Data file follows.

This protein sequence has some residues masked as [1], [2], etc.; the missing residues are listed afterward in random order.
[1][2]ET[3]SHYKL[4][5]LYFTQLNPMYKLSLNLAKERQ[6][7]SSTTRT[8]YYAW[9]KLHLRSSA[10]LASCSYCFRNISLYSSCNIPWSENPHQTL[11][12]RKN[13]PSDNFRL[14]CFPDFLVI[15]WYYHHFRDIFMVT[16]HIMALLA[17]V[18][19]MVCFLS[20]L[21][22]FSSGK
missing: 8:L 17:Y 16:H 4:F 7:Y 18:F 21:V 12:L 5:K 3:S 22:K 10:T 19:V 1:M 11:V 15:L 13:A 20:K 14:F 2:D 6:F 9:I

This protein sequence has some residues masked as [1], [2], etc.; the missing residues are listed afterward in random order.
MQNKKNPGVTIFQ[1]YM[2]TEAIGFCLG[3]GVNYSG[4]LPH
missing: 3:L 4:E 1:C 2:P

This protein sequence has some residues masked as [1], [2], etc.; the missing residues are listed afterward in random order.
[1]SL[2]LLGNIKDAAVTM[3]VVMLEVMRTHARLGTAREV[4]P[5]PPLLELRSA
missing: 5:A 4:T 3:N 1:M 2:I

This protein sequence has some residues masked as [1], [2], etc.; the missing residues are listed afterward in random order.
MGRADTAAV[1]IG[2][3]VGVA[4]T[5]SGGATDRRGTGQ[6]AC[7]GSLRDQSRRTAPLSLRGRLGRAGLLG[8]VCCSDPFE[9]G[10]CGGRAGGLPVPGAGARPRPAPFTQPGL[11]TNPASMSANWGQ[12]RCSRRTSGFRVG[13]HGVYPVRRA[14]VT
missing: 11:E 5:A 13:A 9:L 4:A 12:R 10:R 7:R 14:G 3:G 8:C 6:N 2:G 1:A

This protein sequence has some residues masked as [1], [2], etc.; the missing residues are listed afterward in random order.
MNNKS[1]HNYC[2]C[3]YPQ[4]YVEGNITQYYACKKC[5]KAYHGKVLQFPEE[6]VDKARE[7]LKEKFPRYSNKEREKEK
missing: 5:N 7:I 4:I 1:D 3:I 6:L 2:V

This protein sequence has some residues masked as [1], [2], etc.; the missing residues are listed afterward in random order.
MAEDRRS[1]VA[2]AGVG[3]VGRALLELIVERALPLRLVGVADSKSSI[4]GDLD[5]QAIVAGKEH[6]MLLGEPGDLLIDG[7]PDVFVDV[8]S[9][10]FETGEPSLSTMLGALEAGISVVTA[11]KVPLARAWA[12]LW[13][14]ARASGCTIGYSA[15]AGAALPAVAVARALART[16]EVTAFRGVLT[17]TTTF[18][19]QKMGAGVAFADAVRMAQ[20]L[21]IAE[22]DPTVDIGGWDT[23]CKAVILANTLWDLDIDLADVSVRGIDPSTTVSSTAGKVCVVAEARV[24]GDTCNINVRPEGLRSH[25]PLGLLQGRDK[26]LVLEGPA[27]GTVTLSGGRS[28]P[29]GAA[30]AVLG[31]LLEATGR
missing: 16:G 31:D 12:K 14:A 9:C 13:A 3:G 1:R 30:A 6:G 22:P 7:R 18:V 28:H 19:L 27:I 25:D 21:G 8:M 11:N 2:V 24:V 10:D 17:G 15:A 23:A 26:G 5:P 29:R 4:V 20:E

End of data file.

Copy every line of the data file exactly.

This protein sequence has some residues masked as [1], [2], etc.; the missing residues are listed afterward in random order.
[1][2]ET[3]SHYKL[4][5]LYFTQLNPMYKLSLNLAKERQ[6][7]SSTTRT[8]YYAW[9]KLHLRSSA[10]LASCSYCFRNISLYSSCNIPWSENPHQTL[11][12]RKN[13]PSDNFRL[14]CFPDFLVI[15]WYYHHFRDIFMVT[16]HIMALLA[17]V[18][19]MVCFLS[20]L[21][22]FSSGK
missing: 8:L 17:Y 16:H 4:F 7:Y 18:F 21:V 12:L 5:K 3:S 22:K 10:T 19:V 1:M 11:V 15:L 13:A 20:K 14:F 2:D 6:F 9:I

This protein sequence has some residues masked as [1], [2], etc.; the missing residues are listed afterward in random order.
MQNKKNPGVTIFQ[1]YM[2]TEAIGFCLG[3]GVNYSG[4]LPH
missing: 3:L 4:E 1:C 2:P

This protein sequence has some residues masked as [1], [2], etc.; the missing residues are listed afterward in random order.
[1]SL[2]LLGNIKDAAVTM[3]VVMLEVMRTHARLGTAREV[4]P[5]PPLLELRSA
missing: 5:A 4:T 3:N 1:M 2:I

This protein sequence has some residues masked as [1], [2], etc.; the missing residues are listed afterward in random order.
MGRADTAAV[1]IG[2][3]VGVA[4]T[5]SGGATDRRGTGQ[6]AC[7]GSLRDQSRRTAPLSLRGRLGRAGLLG[8]VCCSDPFE[9]G[10]CGGRAGGLPVPGAGARPRPAPFTQPGL[11]TNPASMSANWGQ[12]RCSRRTSGFRVG[13]HGVYPVRRA[14]VT
missing: 11:E 5:A 13:A 9:L 4:A 12:R 10:R 7:R 14:G 3:G 8:C 6:N 2:G 1:A

This protein sequence has some residues masked as [1], [2], etc.; the missing residues are listed afterward in random order.
MNNKS[1]HNYC[2]C[3]YPQ[4]YVEGNITQYYACKKC[5]KAYHGKVLQFPEE[6]VDKARE[7]LKEKFPRYSNKEREKEK
missing: 5:N 7:I 4:I 1:D 3:I 6:L 2:V

This protein sequence has some residues masked as [1], [2], etc.; the missing residues are listed afterward in random order.
MAEDRRS[1]VA[2]AGVG[3]VGRALLELIVERALPLRLVGVADSKSSI[4]GDLD[5]QAIVAGKEH[6]MLLGEPGDLLIDG[7]PDVFVDV[8]S[9][10]FETGEPSLSTMLGALEAGISVVTA[11]KVPLARAWA[12]LW[13][14]ARASGCTIGYSA[15]AGAALPAVAVARALART[16]EVTAFRGVLT[17]TTTF[18][19]QKMGAGVAFADAVRMAQ[20]L[21]IAE[22]DPTVDIGGWDT[23]CKAVILANTLWDLDIDLADVSVRGIDPSTTVSSTAGKVCVVAEARV[24]GDTCNINVRPEGLRSH[25]PLGLLQGRDK[26]LVLEGPA[27]GTVTLSGGRS[28]P[29]GAA[30]AVLG[31]LLEATGR
missing: 16:G 31:D 12:K 14:A 9:C 13:A 3:G 1:R 30:A 6:G 22:P 7:R 18:V 28:H 19:L 27:I 25:D 21:G 8:M 11:N 2:V 24:V 10:D 17:G 15:A 23:A 26:G 5:P 29:R 4:V 20:E